One part of the STARGATE project was remote viewing, which is the ability of individuals to describe remote geographical locations up to several hundred thousand kilometres away, and more, from their actual physical location.
Here’s a telling quote from some of the declassified literature:
“To summarize, over the years, the back-and-forth criticism of protocols, refinement of methods, and successful replication of this type of remote viewing in independent laboratories has yielded considerable scientific evidence for the reality of the [remote viewing] phenomenon. Adding to the strength of these results was the discovery that a growing number of individuals could be found to demonstrate high-quality remote viewing, often to their own surprise. . . . The development of this capability at SRI has evolved to the point where visiting CIA personnel with no previous exposure to such concepts have performed well under controlled laboratory conditions.” (source)
The program had many successful accomplishments, which included cases of premonition as well. Another example, out of many, would be the fact that they used the program to locate a lost spy plane in Africa.
According to Paul H. Smith, PhD., and one of the participants in the Stargate project (now a retired US army major), gives us more detail from his book that is sourced below:
“In March 1979, a young Air Force enlisted a woman named Rosemary Smith was handed a map of the entire continent of Africa. She was told only that some-time in the past few days a Soviet Tu-22 bomber outfitted as a spy plane had crashed somewhere in the continent. The United States desperately wanted to recover the top secret Russian codes and equipment the Tu-22 carried. Using their remote viewing skills, she pinpointed the wreckage, even though it had been completely swallowed by the jungle canopy into which the jet had plunged nose first. (source, pg. 31)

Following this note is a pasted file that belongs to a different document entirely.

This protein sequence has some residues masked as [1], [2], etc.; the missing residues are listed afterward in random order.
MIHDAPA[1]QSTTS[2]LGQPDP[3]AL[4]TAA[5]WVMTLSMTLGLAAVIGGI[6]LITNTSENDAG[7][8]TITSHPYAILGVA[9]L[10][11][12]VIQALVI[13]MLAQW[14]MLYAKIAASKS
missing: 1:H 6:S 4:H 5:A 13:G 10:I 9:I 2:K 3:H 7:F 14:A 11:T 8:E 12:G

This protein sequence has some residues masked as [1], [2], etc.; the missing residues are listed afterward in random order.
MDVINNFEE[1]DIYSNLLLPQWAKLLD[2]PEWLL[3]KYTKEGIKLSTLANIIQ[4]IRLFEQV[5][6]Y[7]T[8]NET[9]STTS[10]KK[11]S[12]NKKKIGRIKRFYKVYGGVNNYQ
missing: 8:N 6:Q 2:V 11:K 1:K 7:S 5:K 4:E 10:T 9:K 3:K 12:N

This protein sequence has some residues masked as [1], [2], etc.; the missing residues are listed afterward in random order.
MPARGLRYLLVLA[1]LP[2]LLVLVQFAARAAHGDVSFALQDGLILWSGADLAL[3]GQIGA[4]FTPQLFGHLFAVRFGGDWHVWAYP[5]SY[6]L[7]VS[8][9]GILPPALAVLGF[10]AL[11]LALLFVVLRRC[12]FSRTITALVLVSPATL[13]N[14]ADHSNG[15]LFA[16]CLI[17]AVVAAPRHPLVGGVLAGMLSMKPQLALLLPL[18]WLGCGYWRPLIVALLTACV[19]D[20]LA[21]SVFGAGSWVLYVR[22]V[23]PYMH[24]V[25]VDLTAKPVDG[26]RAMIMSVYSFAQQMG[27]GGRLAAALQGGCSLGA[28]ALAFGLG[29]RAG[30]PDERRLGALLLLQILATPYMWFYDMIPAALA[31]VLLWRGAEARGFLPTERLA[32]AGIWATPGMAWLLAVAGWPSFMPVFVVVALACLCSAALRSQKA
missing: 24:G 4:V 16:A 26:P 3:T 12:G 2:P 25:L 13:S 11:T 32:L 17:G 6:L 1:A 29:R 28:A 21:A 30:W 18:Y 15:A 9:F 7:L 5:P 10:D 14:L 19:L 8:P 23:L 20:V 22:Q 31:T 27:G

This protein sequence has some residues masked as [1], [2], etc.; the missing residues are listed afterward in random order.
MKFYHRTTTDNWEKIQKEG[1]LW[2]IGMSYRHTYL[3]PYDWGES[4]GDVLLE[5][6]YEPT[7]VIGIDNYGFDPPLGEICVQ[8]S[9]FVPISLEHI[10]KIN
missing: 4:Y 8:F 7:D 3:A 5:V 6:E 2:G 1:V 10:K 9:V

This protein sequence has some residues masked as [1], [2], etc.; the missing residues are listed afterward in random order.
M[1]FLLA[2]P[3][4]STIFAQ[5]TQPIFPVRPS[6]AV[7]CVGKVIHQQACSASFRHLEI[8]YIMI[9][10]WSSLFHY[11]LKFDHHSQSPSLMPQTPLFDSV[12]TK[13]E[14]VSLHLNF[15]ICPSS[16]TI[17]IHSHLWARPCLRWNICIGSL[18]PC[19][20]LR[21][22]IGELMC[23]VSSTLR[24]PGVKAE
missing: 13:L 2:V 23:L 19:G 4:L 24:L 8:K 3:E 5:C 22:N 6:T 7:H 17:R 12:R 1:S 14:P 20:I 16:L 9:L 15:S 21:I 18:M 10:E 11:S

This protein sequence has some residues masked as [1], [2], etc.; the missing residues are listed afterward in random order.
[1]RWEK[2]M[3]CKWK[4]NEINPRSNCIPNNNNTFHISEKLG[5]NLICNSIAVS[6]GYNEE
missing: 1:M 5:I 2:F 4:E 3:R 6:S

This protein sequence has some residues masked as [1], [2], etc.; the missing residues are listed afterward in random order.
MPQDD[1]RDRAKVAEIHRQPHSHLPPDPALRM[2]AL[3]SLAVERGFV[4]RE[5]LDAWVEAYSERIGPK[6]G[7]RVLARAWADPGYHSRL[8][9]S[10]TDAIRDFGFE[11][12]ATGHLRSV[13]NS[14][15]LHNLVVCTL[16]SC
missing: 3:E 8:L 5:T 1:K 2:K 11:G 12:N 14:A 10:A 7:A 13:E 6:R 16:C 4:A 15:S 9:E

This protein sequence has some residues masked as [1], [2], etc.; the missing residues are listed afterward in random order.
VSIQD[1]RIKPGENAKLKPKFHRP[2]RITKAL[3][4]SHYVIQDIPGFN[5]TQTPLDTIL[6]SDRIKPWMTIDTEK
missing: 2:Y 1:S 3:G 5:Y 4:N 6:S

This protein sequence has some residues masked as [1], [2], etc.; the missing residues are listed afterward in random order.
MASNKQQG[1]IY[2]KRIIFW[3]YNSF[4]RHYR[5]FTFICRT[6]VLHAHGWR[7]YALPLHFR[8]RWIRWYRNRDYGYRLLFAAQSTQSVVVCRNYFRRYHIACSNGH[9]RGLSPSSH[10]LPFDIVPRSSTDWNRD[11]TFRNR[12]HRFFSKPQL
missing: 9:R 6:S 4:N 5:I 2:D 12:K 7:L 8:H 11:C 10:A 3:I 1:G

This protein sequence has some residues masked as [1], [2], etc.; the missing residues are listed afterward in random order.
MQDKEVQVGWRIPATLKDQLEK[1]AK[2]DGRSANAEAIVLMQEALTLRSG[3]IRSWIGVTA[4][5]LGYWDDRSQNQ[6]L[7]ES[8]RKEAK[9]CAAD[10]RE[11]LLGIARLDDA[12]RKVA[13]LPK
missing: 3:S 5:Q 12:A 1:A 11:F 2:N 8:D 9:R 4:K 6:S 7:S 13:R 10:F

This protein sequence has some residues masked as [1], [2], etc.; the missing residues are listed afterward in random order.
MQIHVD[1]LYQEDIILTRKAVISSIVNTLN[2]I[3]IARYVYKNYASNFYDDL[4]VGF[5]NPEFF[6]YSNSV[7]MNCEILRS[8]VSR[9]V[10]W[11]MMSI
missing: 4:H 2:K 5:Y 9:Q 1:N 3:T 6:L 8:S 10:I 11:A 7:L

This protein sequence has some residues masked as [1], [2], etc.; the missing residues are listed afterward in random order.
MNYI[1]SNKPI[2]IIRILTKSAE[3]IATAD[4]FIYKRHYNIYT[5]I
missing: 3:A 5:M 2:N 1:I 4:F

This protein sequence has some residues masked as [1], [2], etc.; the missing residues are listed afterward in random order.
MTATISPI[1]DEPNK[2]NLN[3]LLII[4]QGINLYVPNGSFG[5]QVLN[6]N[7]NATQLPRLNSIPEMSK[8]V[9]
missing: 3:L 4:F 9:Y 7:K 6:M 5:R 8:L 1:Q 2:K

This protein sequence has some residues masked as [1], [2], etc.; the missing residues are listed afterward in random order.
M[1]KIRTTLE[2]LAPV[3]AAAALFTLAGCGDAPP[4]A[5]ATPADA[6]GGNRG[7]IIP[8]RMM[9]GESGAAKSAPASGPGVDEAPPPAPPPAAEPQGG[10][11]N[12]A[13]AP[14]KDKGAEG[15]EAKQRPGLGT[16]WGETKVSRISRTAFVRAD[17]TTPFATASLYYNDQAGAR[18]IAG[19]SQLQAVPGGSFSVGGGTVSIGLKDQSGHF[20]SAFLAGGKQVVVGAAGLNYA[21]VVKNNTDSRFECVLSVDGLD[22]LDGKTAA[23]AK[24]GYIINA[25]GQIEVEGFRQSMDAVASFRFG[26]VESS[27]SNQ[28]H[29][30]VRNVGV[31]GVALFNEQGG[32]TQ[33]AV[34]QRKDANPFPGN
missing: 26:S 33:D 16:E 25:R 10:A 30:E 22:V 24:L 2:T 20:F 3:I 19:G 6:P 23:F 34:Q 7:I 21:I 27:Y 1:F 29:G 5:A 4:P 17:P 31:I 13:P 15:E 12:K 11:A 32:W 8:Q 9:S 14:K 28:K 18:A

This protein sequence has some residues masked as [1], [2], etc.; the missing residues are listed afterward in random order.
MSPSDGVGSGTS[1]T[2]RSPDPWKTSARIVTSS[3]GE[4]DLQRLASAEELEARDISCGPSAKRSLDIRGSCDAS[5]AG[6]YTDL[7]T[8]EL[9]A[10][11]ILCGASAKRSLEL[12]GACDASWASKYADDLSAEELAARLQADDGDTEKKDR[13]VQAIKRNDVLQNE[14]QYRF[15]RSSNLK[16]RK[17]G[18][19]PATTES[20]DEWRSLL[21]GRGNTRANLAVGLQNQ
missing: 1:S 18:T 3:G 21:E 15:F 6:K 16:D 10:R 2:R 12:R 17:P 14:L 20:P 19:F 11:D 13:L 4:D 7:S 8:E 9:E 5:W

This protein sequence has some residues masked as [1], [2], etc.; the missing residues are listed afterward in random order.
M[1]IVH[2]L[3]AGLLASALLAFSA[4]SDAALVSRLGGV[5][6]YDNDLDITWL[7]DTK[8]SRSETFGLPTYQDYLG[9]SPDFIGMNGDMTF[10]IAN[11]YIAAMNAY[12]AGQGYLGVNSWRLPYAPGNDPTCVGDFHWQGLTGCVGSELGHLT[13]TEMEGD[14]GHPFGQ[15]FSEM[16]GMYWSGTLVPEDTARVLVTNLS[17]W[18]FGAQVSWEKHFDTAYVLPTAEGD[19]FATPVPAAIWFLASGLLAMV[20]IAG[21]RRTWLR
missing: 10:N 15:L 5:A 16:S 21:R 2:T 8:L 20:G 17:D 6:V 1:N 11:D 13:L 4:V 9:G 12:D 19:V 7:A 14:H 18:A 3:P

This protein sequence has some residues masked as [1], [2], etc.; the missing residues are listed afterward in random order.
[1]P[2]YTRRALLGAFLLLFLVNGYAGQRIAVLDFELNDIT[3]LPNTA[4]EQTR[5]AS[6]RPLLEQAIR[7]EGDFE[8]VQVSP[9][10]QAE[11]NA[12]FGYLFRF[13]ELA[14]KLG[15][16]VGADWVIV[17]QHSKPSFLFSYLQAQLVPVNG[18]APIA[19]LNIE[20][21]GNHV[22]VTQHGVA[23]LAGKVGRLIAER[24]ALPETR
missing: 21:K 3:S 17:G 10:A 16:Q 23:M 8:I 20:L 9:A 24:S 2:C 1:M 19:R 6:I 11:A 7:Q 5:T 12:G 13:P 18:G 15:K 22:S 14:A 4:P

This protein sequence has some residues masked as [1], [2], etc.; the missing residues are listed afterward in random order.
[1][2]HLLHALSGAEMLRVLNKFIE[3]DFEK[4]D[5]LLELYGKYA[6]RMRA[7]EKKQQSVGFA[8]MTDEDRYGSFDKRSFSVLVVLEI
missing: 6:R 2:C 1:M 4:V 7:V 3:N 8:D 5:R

To be honest it’s quite amazing, the program was even able to identify a Russian sub that defied global engineering feats, located in a secret Russian military installation.
Here’s an interesting related CE article that shows more examples of actual people with specific skills under examination by the Department of Defence:
The Rings Around Jupiter
One participant of the program, remote viewer Ingo Swann, was tasked with the job of taking a look at what could be going on off the planet.
Dr. Puthoff explains:
“To determine whether it was necessary to have a ‘beacon’ individual at the target site, Swann suggested carrying out an experiment to remote view the planet Jupiter before the upcoming NASA Pioneer 10 flyby. In that case, much to his chagrin (and ours) he found a ring around Jupiter, and wondered if perhaps he had remote viewed Saturn by mistake. Our colleagues in astronomy were quite unimpressed as well, until the flyby revealed that an unanticipated ring did in fact exist.”